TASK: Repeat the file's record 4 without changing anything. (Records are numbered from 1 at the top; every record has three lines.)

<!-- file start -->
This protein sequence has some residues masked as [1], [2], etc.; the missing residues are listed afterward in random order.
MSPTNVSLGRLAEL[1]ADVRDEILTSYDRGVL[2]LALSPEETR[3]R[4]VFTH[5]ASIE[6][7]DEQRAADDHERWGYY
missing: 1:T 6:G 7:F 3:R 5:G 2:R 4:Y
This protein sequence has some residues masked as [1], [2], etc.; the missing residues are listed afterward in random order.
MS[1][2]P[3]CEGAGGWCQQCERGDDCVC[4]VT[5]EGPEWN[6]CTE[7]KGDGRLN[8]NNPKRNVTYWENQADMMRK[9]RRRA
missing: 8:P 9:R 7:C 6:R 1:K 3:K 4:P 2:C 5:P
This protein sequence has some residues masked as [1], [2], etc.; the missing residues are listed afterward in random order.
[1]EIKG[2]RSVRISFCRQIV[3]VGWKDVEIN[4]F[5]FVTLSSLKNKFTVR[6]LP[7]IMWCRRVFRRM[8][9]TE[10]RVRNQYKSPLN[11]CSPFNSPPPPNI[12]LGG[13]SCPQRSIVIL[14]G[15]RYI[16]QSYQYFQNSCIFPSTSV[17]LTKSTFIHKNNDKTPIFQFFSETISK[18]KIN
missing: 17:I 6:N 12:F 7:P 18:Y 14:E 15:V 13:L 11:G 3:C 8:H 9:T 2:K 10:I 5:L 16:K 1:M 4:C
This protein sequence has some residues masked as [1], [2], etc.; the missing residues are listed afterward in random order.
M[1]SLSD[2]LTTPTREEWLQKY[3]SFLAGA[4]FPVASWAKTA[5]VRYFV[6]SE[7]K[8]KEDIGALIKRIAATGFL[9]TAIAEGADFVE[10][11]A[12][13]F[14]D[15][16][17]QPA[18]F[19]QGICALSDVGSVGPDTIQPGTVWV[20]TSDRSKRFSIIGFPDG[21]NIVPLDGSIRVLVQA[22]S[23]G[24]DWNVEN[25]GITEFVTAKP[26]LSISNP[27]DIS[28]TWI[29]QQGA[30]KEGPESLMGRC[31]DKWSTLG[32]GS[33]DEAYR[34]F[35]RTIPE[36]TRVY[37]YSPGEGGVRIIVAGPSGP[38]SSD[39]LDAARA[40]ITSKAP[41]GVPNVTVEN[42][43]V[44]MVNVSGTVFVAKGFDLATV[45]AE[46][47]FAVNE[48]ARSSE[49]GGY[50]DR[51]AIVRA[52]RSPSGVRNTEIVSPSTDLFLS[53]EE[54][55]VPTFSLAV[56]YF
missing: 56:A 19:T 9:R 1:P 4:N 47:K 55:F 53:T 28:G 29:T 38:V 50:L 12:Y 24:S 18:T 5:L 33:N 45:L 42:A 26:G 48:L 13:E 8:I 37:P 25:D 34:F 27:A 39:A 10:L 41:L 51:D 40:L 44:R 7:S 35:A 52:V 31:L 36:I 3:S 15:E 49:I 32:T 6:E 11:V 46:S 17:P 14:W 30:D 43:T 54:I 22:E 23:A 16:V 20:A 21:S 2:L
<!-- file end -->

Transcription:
This protein sequence has some residues masked as [1], [2], etc.; the missing residues are listed afterward in random order.
M[1]SLSD[2]LTTPTREEWLQKY[3]SFLAGA[4]FPVASWAKTA[5]VRYFV[6]SE[7]K[8]KEDIGALIKRIAATGFL[9]TAIAEGADFVE[10][11]A[12][13]F[14]D[15][16][17]QPA[18]F[19]QGICALSDVGSVGPDTIQPGTVWV[20]TSDRSKRFSIIGFPDG[21]NIVPLDGSIRVLVQA[22]S[23]G[24]DWNVEN[25]GITEFVTAKP[26]LSISNP[27]DIS[28]TWI[29]QQGA[30]KEGPESLMGRC[31]DKWSTLG[32]GS[33]DEAYR[34]F[35]RTIPE[36]TRVY[37]YSPGEGGVRIIVAGPSGP[38]SSD[39]LDAARA[40]ITSKAP[41]GVPNVTVEN[42][43]V[44]MVNVSGTVFVAKGFDLATV[45]AE[46][47]FAVNE[48]ARSSE[49]GGY[50]DR[51]AIVRA[52]RSPSGVRNTEIVSPSTDLFLS[53]EE[54][55]VPTFSLAV[56]YF
missing: 56:A 19:T 9:R 1:P 4:N 47:K 55:F 53:T 28:G 29:T 38:V 50:L 12:Y 24:S 18:T 5:L 33:N 45:L 42:A 26:G 48:L 13:E 8:I 37:P 25:D 34:F 27:A 39:A 10:L 41:L 51:D 40:L 44:R 7:S 35:A 52:V 31:L 36:I 3:S 15:E 49:I 32:T 6:E 11:V 46:S 17:P 14:W 30:D 43:T 54:I 22:E 23:A 16:V 20:A 21:S 2:L